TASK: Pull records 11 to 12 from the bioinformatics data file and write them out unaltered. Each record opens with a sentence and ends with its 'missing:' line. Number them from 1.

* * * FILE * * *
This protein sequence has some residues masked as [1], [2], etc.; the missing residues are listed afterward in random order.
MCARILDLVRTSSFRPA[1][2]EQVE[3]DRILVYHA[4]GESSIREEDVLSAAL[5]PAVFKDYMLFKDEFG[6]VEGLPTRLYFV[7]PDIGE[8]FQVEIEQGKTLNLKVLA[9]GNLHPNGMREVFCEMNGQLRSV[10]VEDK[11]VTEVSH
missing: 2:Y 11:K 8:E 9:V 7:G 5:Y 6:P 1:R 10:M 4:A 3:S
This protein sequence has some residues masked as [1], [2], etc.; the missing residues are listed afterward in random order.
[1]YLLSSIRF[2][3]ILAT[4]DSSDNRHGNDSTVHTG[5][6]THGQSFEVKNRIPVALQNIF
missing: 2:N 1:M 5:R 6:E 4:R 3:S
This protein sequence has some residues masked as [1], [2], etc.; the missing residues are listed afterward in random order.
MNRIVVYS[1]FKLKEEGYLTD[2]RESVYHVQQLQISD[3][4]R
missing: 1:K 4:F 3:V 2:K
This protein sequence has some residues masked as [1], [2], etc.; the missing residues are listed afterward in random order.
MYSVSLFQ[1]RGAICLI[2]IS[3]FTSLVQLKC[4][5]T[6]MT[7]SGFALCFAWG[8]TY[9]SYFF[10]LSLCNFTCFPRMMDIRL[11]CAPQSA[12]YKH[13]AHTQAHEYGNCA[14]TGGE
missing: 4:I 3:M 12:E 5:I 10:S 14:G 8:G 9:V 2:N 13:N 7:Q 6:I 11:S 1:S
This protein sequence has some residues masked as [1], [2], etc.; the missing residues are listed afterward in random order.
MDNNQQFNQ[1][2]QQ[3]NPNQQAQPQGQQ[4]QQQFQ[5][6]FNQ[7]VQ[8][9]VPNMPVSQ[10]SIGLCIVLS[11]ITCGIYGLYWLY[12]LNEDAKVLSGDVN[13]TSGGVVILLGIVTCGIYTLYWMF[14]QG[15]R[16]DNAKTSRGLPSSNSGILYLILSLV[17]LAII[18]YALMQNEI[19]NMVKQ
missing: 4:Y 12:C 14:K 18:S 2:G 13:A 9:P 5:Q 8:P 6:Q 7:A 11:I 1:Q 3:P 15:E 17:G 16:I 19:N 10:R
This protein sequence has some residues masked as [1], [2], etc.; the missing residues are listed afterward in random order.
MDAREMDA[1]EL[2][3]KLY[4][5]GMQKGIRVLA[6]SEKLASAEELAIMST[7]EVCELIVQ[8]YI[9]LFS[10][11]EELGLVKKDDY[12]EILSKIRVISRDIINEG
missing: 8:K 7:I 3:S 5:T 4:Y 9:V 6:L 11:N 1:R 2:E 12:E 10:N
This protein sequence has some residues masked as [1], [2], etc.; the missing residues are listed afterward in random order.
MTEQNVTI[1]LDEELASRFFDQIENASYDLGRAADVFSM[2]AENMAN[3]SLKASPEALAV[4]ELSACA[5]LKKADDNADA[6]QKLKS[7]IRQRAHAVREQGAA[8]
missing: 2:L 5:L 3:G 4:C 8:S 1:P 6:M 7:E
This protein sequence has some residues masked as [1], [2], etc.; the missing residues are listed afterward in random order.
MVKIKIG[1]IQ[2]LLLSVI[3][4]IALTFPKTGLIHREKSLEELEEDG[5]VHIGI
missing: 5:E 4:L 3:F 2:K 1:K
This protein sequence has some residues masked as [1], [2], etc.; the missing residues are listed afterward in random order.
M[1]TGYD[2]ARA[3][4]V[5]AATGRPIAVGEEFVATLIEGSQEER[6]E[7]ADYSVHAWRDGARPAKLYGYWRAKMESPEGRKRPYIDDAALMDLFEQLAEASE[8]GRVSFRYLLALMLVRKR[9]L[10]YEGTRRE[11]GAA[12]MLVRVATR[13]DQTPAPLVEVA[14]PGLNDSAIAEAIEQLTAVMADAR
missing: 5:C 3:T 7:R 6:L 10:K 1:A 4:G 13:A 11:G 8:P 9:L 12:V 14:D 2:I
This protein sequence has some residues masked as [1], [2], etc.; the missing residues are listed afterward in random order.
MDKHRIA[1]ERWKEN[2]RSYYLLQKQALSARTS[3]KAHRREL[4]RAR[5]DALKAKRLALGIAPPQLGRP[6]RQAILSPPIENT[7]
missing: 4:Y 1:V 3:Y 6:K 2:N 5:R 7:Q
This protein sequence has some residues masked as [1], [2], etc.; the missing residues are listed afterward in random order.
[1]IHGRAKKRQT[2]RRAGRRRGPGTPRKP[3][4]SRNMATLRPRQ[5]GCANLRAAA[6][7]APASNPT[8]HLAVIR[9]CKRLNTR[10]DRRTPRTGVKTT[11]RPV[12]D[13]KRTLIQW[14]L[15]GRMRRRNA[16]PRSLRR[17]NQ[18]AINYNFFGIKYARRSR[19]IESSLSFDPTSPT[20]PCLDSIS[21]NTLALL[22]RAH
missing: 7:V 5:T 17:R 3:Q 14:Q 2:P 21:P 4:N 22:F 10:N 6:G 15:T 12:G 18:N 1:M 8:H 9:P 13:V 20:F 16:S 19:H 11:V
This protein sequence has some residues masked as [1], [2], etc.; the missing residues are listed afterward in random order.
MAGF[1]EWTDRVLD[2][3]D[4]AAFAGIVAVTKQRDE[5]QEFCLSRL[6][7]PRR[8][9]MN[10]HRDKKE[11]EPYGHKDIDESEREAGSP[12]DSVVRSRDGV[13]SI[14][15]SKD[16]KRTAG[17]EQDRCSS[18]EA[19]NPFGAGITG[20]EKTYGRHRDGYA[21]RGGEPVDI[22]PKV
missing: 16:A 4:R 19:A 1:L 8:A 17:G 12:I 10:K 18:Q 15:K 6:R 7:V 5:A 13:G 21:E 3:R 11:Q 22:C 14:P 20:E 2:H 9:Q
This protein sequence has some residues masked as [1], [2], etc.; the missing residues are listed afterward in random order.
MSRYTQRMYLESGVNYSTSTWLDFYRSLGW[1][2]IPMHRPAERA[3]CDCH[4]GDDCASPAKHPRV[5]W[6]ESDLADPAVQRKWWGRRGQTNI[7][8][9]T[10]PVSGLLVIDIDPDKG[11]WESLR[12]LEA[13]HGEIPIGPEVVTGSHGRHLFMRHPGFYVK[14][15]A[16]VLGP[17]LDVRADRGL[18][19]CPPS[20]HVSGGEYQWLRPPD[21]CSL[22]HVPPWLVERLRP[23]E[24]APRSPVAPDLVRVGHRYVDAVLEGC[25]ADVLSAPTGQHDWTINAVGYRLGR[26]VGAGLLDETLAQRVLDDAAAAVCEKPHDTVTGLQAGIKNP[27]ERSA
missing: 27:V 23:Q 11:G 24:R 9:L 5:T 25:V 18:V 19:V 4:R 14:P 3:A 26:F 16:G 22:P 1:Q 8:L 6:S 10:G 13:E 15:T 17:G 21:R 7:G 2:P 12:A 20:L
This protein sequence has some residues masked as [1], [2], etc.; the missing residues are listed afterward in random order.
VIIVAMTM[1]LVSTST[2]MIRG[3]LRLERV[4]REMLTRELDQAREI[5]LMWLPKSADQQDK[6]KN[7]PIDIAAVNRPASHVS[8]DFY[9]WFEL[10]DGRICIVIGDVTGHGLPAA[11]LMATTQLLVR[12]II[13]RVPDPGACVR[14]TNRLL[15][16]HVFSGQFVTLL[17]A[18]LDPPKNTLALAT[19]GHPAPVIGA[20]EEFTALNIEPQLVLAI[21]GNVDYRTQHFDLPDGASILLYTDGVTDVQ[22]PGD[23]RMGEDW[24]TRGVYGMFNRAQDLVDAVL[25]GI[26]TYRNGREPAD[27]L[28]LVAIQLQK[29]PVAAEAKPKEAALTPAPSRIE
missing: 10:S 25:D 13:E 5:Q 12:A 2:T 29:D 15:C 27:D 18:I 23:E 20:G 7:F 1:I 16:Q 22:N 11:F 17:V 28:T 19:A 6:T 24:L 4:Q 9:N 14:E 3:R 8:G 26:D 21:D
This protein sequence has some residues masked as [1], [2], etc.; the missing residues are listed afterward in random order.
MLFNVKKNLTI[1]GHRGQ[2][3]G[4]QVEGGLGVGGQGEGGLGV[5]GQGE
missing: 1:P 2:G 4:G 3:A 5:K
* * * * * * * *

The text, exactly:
This protein sequence has some residues masked as [1], [2], etc.; the missing residues are listed afterward in random order.
[1]IHGRAKKRQT[2]RRAGRRRGPGTPRKP[3][4]SRNMATLRPRQ[5]GCANLRAAA[6][7]APASNPT[8]HLAVIR[9]CKRLNTR[10]DRRTPRTGVKTT[11]RPV[12]D[13]KRTLIQW[14]L[15]GRMRRRNA[16]PRSLRR[17]NQ[18]AINYNFFGIKYARRSR[19]IESSLSFDPTSPT[20]PCLDSIS[21]NTLALL[22]RAH
missing: 7:V 5:T 17:R 3:Q 14:Q 2:P 21:P 4:N 22:F 10:N 6:G 15:T 12:G 18:N 1:M 8:H 9:P 13:V 20:F 16:S 19:H 11:V
This protein sequence has some residues masked as [1], [2], etc.; the missing residues are listed afterward in random order.
MAGF[1]EWTDRVLD[2][3]D[4]AAFAGIVAVTKQRDE[5]QEFCLSRL[6][7]PRR[8][9]MN[10]HRDKKE[11]EPYGHKDIDESEREAGSP[12]DSVVRSRDGV[13]SI[14][15]SKD[16]KRTAG[17]EQDRCSS[18]EA[19]NPFGAGITG[20]EKTYGRHRDGYA[21]RGGEPVDI[22]PKV
missing: 16:A 4:R 19:A 1:L 8:A 17:G 12:I 10:K 18:Q 15:K 6:R 7:V 5:A 13:G 21:E 3:R 11:Q 22:C 14:P 20:E 2:H 9:Q